A 49-year-old woman with intellectual disability and a food preference for fried chicken entered a nursing home. After nursing home diet, she developed episodic attacks of hyperammonemic encephalopathy. Her characteristic food preference and the negative results for brain and liver imaging studies suggested urea cycle disorder. A high plasma citrulline level on amino acid analysis and a genetic test for citrine gene confirmed a citrine deficiency (adult-onset type II citrullinemia). Although a low-carbohydrate diet was insufficient, a combination therapy of a low-carbohydrate diet and a medium-chain triglyceride (MCT) oil was effective. MCT oil may be a promising treatment option.
A 76-year-old woman with a 7-year history of dementia presented to our hospital with generalized convulsive seizure for the first time. Contrast-enhanced brain magnetic resonance imaging revealed leptomeningeal enhancement mainly in the right occipital lobe and multiple lobar microbleeds in the bilateral cerebral and cerebellar subcortex. No white matter lesions were observed. A brain biopsy of the right parieto-occipital lobe revealed cerebral amyloid angiopathy (CAA). White matter lesions appeared in the right parieto-occipital lobe three days after the biopsy, and we considered inflammatory CAA. Three courses of methylprednisolone pulse followed by oral prednisolone therapy gradually reduced leptomeningeal and white matter lesions. An apolipoprotein E genotype investigation identified the ε2/ε3 genotype. In patients with inflammatory CAA, a risk of exacerbation should be considered after brain biopsy, in which the ε2 allele might play a role.
We analyzed the records of inpatients with amyotrophic lateral sclerosis (ALS) treated at 27 specialized institutions for muscular dystrophy in Japan from 1999 to 2013 registered in a database on October 1 of each year. The total number of ALS inpatients in 1999 was 29, then that showed rapid increases in 2006 and 2007, and reached 164 in 2013. Age regardless of year was predominantly greater than 50 years. In 1999, the respirator dependent rate was 68.9% and then increased to 92.7% in 2013, while the oral nutritional supply rate was 41.4% in 1999 and decreased to 10.4% in 2013. The number of deaths from 2000 to 2013 was 118. Cause of death was respiratory failure in 26 of 30 patients who maintained voluntary respiration at the time of death and in 5 of 6 with non-invasive ventilation. On the other hand, the main cause of death in patients with tracheostomy invasive ventilation was respiratory infection, which was noted in 26 of 82, while other causes varied. It is expected that the number of ALS patients admitted to specialized institutions with muscular dystrophy wards will continue to increase.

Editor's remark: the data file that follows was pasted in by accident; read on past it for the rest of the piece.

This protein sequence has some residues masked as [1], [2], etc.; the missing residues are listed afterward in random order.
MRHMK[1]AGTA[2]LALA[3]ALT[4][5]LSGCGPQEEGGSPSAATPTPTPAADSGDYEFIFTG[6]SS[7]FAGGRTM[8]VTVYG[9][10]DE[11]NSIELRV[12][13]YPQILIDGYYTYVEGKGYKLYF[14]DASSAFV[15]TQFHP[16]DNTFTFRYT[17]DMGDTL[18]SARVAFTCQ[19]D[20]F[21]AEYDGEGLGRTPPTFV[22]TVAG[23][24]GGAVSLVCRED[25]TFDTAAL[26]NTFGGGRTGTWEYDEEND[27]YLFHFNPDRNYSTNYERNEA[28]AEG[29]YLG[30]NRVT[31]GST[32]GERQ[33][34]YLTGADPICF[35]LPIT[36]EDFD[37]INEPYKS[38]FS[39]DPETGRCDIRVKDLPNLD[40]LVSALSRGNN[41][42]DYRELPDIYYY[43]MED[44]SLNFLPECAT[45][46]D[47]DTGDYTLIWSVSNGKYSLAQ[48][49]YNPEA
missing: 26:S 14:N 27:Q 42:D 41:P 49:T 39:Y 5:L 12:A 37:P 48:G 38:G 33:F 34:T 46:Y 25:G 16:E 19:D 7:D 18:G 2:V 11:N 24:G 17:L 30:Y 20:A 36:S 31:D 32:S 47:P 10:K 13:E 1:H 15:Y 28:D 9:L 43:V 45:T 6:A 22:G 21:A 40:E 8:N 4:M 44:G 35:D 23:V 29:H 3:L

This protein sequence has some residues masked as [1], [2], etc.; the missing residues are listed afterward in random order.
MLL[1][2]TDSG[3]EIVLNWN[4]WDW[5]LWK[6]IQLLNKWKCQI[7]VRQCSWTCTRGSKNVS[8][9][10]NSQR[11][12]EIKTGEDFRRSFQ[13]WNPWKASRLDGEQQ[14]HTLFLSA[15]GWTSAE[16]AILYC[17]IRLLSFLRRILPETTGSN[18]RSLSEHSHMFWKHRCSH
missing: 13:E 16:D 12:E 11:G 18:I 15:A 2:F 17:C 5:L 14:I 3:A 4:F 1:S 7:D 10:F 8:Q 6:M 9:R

There are only a few reports on Go-induced epilepsy. We hereby report a case of Go-induced epilepsy and its ictal electroencephalography (EEG) findings, and treatment. A 71-year-old man reported to our hospital for seizures that lasted for several minutes after he had played Go for approximately an hour. Ictal EEG showed focal to bilateral tonic-clonic seizures of right parietal origin. He was administered levetiracetam 500 mg before the games, and he participated without seizures for more than a year. Go-induced epilepsy is considered to have a focal onset, and it may be controlled with antiepileptic drugs before the games.
All three patients were men in their 70s. All cases were solitary onset and the chief complaint was gait disturbance. All patients had miosis and limb and trunk ataxia, MMSE score was declined in two patients, and FAB score was declined in all patients. Head MRI showed leukoencephalopathy, cerebellar atrophy, and DWI high intensity signal in corticomedullary junction. However, two of the three patients were not followed up without further examination. Skin biopsies in all cases showed ubiquitin-positive and p62-positive intranuclear inclusions. Genetic testing showed CGG repeat expansion of NOTCH2NLC. The diagnosis of neuronal intranuclear inclusion disease (NIID) was made based on the above findings in all cases. Most patients are diagnosed with NIID due to memory loss, but sometimes they are diagnosed due to gait disturbance with ataxia. It is important to proceed with the diagnosis by skin biopsy and genetic diagnosis based on the characteristic MRI findings of the head.